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BANGOR NURSE PLEADS GUILTY TO STEALING DRUGS IN NURSING HOME
June 15, 2002
JUNE 15, 2001
CONTACT: Kerry O'brien, Assistant Attorney General 207-626-8800
Attorney General Steven Rowe announced today that Lorraine Storman, L.P.N., 53, of Bangor, pled guilty in District Court in Bangor to one count of Stealing Drugs, a Class D crime. The offense occurred in February of 2000 while Storman worked at Westgate Manor Nursing Home in Bangor. Storman admitted to stealing several eyedropper-size doses of Oxyfast, the liquid form of oxycodone, and replacing the volume she stole from the bottle with water. Her scheme resulted in patients who were prescribed the medicine for pain receiving diluted doses.
Judge Ann M. Murray of the Maine District Court sentenced Storman to a $250 fine, a six-month term of imprisonment, all suspended, followed by a year of probation. As special conditions of probation, Storman must undergo substance abuse treatment, may not use or possess alcohol or illegal drugs, may not work in any job that permits access to prescription drugs and must disclose to any future health care employers her conviction for stealing drugs and her history of substance abuse. At sentencing, Ms. Storman accepted responsibility for her conduct and told the court that she voluntarily surrendered her nursing license and does not plan to work in health care.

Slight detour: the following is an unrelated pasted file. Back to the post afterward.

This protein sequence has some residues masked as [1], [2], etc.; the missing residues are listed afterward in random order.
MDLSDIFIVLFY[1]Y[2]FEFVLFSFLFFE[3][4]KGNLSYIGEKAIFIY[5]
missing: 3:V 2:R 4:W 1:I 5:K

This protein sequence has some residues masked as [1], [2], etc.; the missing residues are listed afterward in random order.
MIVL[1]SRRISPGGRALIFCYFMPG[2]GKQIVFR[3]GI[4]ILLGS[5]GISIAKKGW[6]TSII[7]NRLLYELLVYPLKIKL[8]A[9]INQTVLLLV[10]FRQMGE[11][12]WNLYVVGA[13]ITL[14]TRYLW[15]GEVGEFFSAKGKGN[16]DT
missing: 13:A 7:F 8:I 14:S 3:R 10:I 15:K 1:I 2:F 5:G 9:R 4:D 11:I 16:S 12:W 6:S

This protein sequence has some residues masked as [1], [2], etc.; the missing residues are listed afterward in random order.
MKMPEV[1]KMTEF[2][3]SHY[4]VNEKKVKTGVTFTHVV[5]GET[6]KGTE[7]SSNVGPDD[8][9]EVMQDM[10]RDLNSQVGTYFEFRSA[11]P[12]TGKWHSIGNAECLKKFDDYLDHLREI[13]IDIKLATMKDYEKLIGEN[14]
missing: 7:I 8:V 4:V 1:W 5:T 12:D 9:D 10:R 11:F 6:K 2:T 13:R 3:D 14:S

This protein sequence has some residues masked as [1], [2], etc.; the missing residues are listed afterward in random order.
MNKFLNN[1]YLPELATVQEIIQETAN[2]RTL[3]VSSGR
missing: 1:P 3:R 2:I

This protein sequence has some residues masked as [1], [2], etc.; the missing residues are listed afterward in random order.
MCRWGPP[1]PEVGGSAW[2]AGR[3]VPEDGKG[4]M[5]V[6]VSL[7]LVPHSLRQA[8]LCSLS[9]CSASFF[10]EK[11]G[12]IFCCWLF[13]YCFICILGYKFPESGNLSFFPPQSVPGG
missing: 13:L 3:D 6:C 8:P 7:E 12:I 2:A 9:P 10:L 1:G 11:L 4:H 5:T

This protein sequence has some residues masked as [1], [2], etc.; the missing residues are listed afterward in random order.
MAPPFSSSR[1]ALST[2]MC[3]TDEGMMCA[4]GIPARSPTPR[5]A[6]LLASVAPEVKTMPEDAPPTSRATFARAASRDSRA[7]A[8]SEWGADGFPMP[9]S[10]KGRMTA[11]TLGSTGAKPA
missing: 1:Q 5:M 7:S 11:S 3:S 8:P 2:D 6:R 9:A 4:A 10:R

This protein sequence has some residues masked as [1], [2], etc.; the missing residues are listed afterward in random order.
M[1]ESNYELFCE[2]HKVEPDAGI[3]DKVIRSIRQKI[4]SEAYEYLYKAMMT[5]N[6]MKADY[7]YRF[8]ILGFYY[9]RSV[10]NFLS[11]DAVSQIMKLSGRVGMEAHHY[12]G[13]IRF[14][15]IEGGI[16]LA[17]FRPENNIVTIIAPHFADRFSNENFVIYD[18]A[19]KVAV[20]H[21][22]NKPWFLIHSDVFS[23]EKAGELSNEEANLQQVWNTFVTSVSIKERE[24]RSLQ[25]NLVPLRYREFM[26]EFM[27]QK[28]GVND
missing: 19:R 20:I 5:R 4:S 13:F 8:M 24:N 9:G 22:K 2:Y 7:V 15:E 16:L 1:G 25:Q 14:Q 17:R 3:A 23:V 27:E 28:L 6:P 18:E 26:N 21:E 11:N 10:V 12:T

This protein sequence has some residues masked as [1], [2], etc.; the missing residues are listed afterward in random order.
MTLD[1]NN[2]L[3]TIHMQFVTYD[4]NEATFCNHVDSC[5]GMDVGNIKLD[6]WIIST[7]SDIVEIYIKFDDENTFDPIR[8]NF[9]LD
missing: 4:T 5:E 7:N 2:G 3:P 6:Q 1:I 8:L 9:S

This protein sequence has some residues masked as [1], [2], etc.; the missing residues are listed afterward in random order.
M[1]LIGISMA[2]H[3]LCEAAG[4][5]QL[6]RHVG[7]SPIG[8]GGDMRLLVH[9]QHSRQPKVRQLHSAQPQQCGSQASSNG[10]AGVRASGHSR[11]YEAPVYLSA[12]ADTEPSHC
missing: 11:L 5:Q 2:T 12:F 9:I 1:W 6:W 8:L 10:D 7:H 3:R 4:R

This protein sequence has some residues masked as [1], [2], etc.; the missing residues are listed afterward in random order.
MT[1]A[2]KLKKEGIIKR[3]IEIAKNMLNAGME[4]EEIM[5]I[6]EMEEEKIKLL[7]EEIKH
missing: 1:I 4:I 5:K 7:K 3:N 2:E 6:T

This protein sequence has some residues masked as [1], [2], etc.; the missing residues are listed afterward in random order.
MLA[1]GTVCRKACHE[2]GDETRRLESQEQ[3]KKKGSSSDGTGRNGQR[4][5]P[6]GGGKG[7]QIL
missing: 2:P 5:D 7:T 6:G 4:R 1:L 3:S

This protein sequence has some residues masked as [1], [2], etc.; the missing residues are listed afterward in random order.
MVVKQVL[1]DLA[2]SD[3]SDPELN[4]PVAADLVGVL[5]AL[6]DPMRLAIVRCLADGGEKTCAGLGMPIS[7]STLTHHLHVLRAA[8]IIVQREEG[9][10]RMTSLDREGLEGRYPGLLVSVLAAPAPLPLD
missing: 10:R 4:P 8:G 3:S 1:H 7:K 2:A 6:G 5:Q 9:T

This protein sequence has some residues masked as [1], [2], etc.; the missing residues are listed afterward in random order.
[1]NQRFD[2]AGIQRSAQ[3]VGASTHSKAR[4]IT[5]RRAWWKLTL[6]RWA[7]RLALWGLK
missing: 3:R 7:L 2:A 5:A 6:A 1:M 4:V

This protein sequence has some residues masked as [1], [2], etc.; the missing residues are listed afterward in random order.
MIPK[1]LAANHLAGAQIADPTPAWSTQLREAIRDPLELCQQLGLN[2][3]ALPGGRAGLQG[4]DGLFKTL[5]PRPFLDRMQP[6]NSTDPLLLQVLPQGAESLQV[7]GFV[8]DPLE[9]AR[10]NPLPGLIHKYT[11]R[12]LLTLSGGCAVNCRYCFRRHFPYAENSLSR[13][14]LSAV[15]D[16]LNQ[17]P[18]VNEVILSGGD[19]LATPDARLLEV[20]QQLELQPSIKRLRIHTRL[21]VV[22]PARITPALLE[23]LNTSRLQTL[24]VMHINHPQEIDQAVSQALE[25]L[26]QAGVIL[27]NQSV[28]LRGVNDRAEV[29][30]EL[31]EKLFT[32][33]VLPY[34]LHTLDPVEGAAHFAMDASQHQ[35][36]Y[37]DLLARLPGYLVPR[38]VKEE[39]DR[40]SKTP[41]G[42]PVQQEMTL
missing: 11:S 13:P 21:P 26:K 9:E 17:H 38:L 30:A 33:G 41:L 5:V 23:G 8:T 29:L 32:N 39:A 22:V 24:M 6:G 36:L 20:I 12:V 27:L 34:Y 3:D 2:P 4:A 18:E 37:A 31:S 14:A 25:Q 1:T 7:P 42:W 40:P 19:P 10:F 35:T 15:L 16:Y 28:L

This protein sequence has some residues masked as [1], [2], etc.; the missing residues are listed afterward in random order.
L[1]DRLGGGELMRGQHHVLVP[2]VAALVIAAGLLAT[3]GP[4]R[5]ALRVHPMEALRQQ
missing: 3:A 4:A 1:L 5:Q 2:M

Attorney General Rowe stated: "We will diligently prosecute health care professionals whose conduct jeopardizes the health and well being of the patients they are obligated to care for and protect."
If a bill submitted by the Attorney General and sponsored by Rep. Edward Povich (D-Ellsworth) wins legislative approval, stealing drugs of this type will soon be a Class C crime, carrying a fine of up to $5000 and a prison sentence of up to five years. LD 1728, An Act to Control the Illegal Diversion and Abuse of Prescription Narcotic Drugs, is poised for final enactment by the Maine Senate next week.
Detective Christine Baker of the Medicaid Fraud Control Unit (MFCU) in the Maine Attorney General's Office investigated the case and MFCU Director Kerry O'Brien prosecuted it. The MFCU is a state and federally funded entity with statewide jurisdiction to prosecute fraud by Medicaid providers and patient abuse in Medicaid facilities. Forty-seven states and the District of Columbia have MFCUs.